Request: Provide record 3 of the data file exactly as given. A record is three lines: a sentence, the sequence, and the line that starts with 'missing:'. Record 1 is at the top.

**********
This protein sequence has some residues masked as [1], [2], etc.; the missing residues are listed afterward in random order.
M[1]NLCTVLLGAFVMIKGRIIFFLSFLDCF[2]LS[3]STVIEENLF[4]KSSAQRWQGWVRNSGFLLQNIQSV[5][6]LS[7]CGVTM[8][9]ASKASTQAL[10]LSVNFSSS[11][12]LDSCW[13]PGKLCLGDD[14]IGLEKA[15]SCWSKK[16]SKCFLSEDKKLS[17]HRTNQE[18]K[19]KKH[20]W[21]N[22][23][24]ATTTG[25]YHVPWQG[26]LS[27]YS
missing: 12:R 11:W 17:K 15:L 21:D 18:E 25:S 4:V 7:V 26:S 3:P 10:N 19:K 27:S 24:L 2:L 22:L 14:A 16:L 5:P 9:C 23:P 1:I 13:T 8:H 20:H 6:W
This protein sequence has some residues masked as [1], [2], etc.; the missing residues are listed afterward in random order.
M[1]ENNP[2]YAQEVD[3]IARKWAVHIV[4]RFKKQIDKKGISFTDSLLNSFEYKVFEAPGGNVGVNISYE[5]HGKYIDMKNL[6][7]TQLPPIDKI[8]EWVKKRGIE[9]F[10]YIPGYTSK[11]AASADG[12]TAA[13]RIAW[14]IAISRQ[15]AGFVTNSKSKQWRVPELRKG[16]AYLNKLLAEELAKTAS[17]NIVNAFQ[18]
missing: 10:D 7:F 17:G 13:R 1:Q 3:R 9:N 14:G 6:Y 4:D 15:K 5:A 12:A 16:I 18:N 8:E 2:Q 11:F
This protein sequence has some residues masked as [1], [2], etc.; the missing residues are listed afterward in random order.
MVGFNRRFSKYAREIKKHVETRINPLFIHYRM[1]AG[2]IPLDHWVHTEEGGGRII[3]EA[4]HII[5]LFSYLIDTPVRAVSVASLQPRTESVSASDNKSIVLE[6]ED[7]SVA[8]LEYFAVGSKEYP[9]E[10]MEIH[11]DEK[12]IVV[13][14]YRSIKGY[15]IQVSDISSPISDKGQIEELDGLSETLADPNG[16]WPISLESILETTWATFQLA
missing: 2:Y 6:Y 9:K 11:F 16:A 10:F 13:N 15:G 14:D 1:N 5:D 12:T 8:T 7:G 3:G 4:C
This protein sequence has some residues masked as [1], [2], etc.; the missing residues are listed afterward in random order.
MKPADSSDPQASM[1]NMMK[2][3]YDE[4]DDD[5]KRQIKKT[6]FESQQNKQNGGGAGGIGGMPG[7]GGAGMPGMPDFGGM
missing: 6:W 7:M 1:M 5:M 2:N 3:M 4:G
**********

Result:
This protein sequence has some residues masked as [1], [2], etc.; the missing residues are listed afterward in random order.
MVGFNRRFSKYAREIKKHVETRINPLFIHYRM[1]AG[2]IPLDHWVHTEEGGGRII[3]EA[4]HII[5]LFSYLIDTPVRAVSVASLQPRTESVSASDNKSIVLE[6]ED[7]SVA[8]LEYFAVGSKEYP[9]E[10]MEIH[11]DEK[12]IVV[13][14]YRSIKGY[15]IQVSDISSPISDKGQIEELDGLSETLADPNG[16]WPISLESILETTWATFQLA
missing: 2:Y 6:Y 9:K 11:F 16:A 10:F 13:N 15:G 14:D 1:N 5:D 12:T 8:T 7:G 3:G 4:C